A Most Selfish Act: The Murders of Laci and Conner Peterson Podcast
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A Most Selfish Act: The Murders of Laci and Conner Peterson

In Episode 25

Laci Peterson was the subject of a highly publicized murder case after she went missing while eight months pregnant with her first child. She was reportedly last seen alive on December 24, 2002. Her husband, Scott Peterson, was later convicted of murder in the first degree for her death, and in the second degree for the death of their prenatal son, Conner. Perhaps the most notorious case of a husband killing his wife, there have been dozens of books and movies based on the Peterson case over the past 14 years. Join us as we discuss the public fascination with this case, the psychological disturbance which allowed a man to kill his wife and unborn child without regret or conscience, and the anguish left behind for those who loved Laci.

Sep 07 2016
True Crime
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    • First, I want to say how much I love your Podcast. the two of you just have a chemistry and flow when you tell a story. Also, I am not a big beer drinker, but when Dick describes a beer it makes me want to try them all.

      I have heard the John List murders story many times, but I recently saw the episode on Forensic Files (for at least the 3rd time) and am amazed with the bust created for age progression. I couldn’t believe they could even choose the glasses they thought he would wear.

      Keep up the great work. you make my work day much more enjoyable when I can listen to your podcast.

    • Hi Jill and Dick,
      I first saw this case on American Justice. The book I read, then, explained that the investigators did go to the Lutheran church for help in tracking John List and the church refused, citing privacy for all their members, as they weren’t sure if this would help esp if List abandoned the church, despite his longtime belief. (Lutheran religion is very strict and regulated, far more than most other religions. Doesn’t lend itself to introspection.) Agree with Jill that List expressed profound rage through the murder of his family. The 8 bullets shot into the last son arriving home confirms this. A thoroughly unlikeable man who used his religion for his own dark motivations. (He was embezzling his mother’s money.) This case launched America’s Most Wanted into the stratosphere in its 2nd year. It was lagging in the ratings the 1st year. I wasn’t a fan, but admired John Walsh for the steps he took to redirect his rage over the murder of his son, which was yet unsolved then. Thanks for another excellent episode.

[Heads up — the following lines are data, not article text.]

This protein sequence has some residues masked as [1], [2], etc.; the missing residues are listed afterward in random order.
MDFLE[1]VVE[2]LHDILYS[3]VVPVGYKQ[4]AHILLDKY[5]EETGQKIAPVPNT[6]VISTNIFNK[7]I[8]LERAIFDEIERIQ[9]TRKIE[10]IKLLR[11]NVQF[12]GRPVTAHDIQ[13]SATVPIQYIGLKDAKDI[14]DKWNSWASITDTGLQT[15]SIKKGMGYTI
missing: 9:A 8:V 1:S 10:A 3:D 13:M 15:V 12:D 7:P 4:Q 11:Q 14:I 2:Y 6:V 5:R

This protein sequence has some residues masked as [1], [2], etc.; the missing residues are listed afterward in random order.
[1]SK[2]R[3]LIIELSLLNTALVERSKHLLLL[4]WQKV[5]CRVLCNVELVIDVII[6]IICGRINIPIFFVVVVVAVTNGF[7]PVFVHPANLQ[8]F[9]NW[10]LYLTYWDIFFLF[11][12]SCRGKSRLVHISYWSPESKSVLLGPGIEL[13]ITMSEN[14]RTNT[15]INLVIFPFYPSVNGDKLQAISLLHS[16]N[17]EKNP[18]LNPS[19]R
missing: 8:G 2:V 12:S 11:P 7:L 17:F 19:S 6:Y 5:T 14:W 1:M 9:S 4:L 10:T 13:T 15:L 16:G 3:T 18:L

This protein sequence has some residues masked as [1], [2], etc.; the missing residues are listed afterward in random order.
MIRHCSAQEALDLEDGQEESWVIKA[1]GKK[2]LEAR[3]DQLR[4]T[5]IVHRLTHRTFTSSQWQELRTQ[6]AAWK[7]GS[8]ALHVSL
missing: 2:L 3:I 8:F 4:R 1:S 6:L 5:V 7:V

• It is in fact required of priests in the Roman Catholic Church that, if they learn in the confessional that someone is intending to cause harm to another person, they take whatever steps are necessary to avert the harm. A priest who learns through confession that someone has committed a crime is not obligated to turn that person in, but if someone confesses plans to commit harm, the priest must stop them. Sorry to keep pinging you. 🙂

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